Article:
Sandia LabNews

Small NM businesses get a scientific leg up, and prosper

OLD FRIENDS, NEW ENTREPRENEURS — Taos Mountain Energy Foods founders Kyle Hawari, left, and Brooks Thostenson weren’t prepared for the success of their organic power bars. The self-described ski bums got help from the New Mexico Small Business Assistance program on the road to building a nationwide business.	(Photo by Sandra Valdez)

OLD FRIENDS, NEW ENTREPRENEURS — Taos Mountain Energy Foods founders Kyle Hawari, left, and Brooks Thostenson weren’t prepared for the success of their organic power bars. The self-described ski bums got help from the New Mexico Small Business Assistance program on the road to building a nationwide business. (Photo by Sandra Valdez)

Ski bums need fuel to schuss down mountains day in and day out. Their go-to snack is an energy bar, a backpack staple. “We need something that is quick, healthy, sustaining, and cheap,” says Kyle Hawari of Taos.

But taste matters, too. “We humans crave something that is enjoyable to eat,” Hawari says. “Simply put, we wanted something healthy that delivered in the taste department.”

Hawari says the bars he tried were chalky and dry, and some had fillers and preservatives. Others were just plain bad. “There were many choices when it came to bars but none lived up to the fancy packaging or the hyped-up story on the back,” he says. “We saw the same tired flavors, bad textures, and poor ingredients over and over again.”

Hawari and his longtime friend and fellow outdoorsman Brooks Thostenson thought they could do better and in 2010 set out to craft a line of artisan energy bars using premium, organic ingredients. “There’s a legend in Taos that if the mountain calls you there to make art, you have little choice but to surrender,” he says. “Well, we heard it calling.”

Hawari and Thostenson founded Taos Mountain Energy Foods LLC using the community kitchen at the Taos Food Center. Their first sales were in New Mexico but distribution quickly expanded throughout the United States. Hawari and Thostenson were overwhelmed.

They turned to the New Mexico Small Business Assistance (NMSBA) program for help streamlining production and were paired with the New Mexico Manufacturing Extension Partnership, which contracts with NMSBA. It helped the company reduce cooking times, automate manual processes, and improve how products flowed from customer order to receipt and fulfillment.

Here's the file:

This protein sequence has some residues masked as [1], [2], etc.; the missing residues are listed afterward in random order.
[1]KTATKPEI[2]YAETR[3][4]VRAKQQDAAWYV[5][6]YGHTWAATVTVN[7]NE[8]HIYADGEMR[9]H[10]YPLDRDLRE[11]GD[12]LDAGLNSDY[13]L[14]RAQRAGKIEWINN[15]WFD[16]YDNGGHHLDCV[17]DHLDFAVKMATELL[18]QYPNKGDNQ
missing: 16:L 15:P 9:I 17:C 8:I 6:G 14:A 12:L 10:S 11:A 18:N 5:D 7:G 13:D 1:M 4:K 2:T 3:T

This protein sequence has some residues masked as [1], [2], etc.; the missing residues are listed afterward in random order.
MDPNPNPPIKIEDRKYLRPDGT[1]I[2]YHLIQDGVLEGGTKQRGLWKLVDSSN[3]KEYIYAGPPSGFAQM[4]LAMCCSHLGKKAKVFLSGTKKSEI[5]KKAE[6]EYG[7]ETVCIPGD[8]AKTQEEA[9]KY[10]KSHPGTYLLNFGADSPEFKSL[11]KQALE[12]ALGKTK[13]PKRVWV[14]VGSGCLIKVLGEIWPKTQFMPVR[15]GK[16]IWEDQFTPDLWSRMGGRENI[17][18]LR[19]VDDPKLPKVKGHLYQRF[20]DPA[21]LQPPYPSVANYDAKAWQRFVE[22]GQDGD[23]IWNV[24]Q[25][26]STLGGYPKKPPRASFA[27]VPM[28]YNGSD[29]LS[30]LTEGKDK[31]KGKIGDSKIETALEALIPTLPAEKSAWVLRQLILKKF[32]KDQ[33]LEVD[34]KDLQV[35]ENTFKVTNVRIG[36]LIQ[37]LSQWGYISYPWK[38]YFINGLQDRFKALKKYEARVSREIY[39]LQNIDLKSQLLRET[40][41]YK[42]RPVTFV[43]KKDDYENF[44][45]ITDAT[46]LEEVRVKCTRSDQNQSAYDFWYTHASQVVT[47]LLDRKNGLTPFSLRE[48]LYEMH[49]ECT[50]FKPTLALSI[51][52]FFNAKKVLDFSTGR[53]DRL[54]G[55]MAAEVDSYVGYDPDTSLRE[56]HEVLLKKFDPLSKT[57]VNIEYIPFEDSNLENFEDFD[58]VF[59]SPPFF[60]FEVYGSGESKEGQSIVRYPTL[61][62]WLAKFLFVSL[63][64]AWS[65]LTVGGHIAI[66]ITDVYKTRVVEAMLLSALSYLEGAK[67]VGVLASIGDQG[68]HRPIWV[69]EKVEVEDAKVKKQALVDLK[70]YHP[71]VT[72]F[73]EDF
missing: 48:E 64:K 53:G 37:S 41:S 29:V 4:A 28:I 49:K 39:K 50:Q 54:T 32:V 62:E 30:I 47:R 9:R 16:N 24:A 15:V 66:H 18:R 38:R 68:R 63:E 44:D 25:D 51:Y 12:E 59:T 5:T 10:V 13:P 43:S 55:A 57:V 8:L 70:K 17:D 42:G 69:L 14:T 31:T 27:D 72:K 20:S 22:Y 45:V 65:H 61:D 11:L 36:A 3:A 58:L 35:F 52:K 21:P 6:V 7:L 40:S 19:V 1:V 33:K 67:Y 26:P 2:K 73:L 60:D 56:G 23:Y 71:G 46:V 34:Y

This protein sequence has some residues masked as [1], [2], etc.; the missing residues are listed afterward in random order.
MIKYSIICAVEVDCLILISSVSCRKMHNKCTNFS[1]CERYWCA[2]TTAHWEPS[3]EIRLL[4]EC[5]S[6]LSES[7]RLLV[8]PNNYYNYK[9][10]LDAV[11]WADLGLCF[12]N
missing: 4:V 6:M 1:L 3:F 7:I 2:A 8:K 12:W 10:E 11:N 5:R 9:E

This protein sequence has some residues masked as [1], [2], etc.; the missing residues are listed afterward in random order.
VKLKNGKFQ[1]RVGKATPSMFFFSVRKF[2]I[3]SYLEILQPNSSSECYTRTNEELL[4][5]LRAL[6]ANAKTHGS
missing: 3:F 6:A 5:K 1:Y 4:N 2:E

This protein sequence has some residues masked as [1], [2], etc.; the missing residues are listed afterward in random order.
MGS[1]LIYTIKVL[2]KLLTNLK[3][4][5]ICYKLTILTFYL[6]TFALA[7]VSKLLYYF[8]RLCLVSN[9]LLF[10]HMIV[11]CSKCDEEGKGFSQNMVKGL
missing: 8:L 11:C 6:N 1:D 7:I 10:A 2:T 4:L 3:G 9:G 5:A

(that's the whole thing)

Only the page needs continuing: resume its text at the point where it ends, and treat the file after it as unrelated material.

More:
Taos Mountain Energy Foods cut costs by $120,000 and, along with a Los Alamos Venture Acceleration Fund award, expanded to a 10,000-square-foot manufacturing center in Questa. The company employs 17 people.

“NMSBA helped me tap into high-level resources and expertise,” Hawari says. “Our company has grown into a national outdoor lifestyle brand. I couldn’t be happier with how it all panned out.”

Millions of dollars’ worth of expertise

Taos Mountain Energy Foods was among 352 small businesses in 31 counties that participated during 2014 in NMSBA, a public-private partnership among Sandia, Los Alamos National Laboratory, and the state of New Mexico that connects small business owners with scientists and engineers who provide technical assistance. The program also contracts with the New Mexico Manufacturing Extension Partnership, University of New Mexico Management of Technology program at the Anderson School of Management, Arrowhead Center at New Mexico State University, and the New Mexico Tech Department of Management. NMSBA provided $4.7 million worth of assistance to New Mexico small businesses last year.

Ten projects that achieved outstanding innovations through the program in 2014 were honored in a series of six events held statewide through August 18. Taos Mountain Energy Foods received the Honorable Speaker Ben Luján Award for Small Business Excellence as the honoree that demonstrated the most economic impact. The award was presented by the late New Mexico House speaker’s son, US Rep. Ben Ray Luján.

 “NMSBA is a partnership that generates jobs and economic wealth in our state. It has created and retained more than 4,000 jobs,” says Jackie Kerby Moore, manager of Technology and Economic Development Dept. 7933. “We are grateful to the principal investigators who work with New Mexico’s small businesses. Together they are implementing innovative ideas and stimulating our state’s economy. It is a powerful tool.”

On the road